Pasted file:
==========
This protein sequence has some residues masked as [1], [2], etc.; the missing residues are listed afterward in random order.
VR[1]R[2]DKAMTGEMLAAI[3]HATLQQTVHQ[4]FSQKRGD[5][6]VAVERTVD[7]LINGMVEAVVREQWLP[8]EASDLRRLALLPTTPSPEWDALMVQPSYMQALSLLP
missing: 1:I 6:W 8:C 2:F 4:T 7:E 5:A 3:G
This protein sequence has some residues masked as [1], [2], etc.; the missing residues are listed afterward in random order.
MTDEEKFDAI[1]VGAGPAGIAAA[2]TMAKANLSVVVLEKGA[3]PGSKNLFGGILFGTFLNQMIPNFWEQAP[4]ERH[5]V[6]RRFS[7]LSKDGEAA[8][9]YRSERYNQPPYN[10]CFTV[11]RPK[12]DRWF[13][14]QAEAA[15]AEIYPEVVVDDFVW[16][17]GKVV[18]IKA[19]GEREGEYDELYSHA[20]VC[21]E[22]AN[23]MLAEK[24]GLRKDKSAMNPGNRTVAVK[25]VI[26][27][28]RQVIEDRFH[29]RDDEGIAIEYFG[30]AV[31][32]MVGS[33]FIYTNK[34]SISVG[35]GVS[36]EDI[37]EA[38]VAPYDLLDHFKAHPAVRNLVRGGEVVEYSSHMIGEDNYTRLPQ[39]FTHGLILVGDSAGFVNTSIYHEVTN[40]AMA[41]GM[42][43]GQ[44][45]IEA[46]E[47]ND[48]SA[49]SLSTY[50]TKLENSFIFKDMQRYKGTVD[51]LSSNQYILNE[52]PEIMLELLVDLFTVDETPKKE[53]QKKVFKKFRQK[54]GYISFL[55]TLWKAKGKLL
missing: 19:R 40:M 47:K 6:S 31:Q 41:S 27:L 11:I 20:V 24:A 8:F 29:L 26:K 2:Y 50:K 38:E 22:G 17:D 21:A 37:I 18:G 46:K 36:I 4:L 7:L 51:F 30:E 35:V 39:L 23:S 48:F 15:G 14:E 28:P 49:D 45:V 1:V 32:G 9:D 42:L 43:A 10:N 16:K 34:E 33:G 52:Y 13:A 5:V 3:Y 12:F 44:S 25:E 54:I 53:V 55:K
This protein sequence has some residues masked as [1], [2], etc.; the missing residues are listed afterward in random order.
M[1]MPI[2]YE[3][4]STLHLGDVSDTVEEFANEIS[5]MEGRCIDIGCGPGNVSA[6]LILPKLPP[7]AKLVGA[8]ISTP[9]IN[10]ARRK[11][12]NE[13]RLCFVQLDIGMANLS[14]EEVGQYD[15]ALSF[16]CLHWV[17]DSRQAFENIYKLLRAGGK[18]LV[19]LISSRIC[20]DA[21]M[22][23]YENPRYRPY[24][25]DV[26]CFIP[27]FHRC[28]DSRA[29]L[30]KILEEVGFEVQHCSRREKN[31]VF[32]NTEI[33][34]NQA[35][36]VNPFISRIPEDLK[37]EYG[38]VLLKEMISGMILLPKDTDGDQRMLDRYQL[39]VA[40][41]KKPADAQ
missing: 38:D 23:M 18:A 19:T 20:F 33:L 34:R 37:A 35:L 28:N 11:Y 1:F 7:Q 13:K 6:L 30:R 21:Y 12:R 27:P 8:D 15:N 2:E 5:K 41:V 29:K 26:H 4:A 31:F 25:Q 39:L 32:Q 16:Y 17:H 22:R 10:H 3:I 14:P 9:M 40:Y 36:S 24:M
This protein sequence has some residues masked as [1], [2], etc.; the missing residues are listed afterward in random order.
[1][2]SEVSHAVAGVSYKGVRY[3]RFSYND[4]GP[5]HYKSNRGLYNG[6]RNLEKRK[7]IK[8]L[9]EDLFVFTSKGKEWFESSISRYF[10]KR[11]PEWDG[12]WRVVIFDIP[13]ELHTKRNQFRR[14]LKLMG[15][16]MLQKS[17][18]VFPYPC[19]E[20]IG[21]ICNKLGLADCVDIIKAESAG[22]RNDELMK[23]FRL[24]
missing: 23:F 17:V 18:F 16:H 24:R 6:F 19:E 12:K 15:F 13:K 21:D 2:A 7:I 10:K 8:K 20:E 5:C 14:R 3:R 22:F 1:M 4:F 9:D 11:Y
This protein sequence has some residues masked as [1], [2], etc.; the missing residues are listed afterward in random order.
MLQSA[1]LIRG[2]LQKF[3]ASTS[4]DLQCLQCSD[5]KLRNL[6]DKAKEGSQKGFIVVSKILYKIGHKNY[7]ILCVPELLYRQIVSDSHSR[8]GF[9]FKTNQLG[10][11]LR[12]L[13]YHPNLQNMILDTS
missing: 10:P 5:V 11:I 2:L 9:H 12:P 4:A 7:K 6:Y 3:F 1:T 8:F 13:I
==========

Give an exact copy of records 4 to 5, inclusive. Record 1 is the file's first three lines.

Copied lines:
This protein sequence has some residues masked as [1], [2], etc.; the missing residues are listed afterward in random order.
[1][2]SEVSHAVAGVSYKGVRY[3]RFSYND[4]GP[5]HYKSNRGLYNG[6]RNLEKRK[7]IK[8]L[9]EDLFVFTSKGKEWFESSISRYF[10]KR[11]PEWDG[12]WRVVIFDIP[13]ELHTKRNQFRR[14]LKLMG[15][16]MLQKS[17][18]VFPYPC[19]E[20]IG[21]ICNKLGLADCVDIIKAESAG[22]RNDELMK[23]FRL[24]
missing: 23:F 17:V 18:F 16:H 24:R 6:F 19:E 12:K 15:F 13:K 21:D 2:A 7:I 10:K 8:K 20:E 5:C 14:R 3:R 22:F 1:M 4:F 9:D 11:Y
This protein sequence has some residues masked as [1], [2], etc.; the missing residues are listed afterward in random order.
MLQSA[1]LIRG[2]LQKF[3]ASTS[4]DLQCLQCSD[5]KLRNL[6]DKAKEGSQKGFIVVSKILYKIGHKNY[7]ILCVPELLYRQIVSDSHSR[8]GF[9]FKTNQLG[10][11]LR[12]L[13]YHPNLQNMILDTS
missing: 10:P 5:V 11:I 2:L 9:H 12:P 4:A 7:K 6:Y 3:F 1:T 8:F 13:I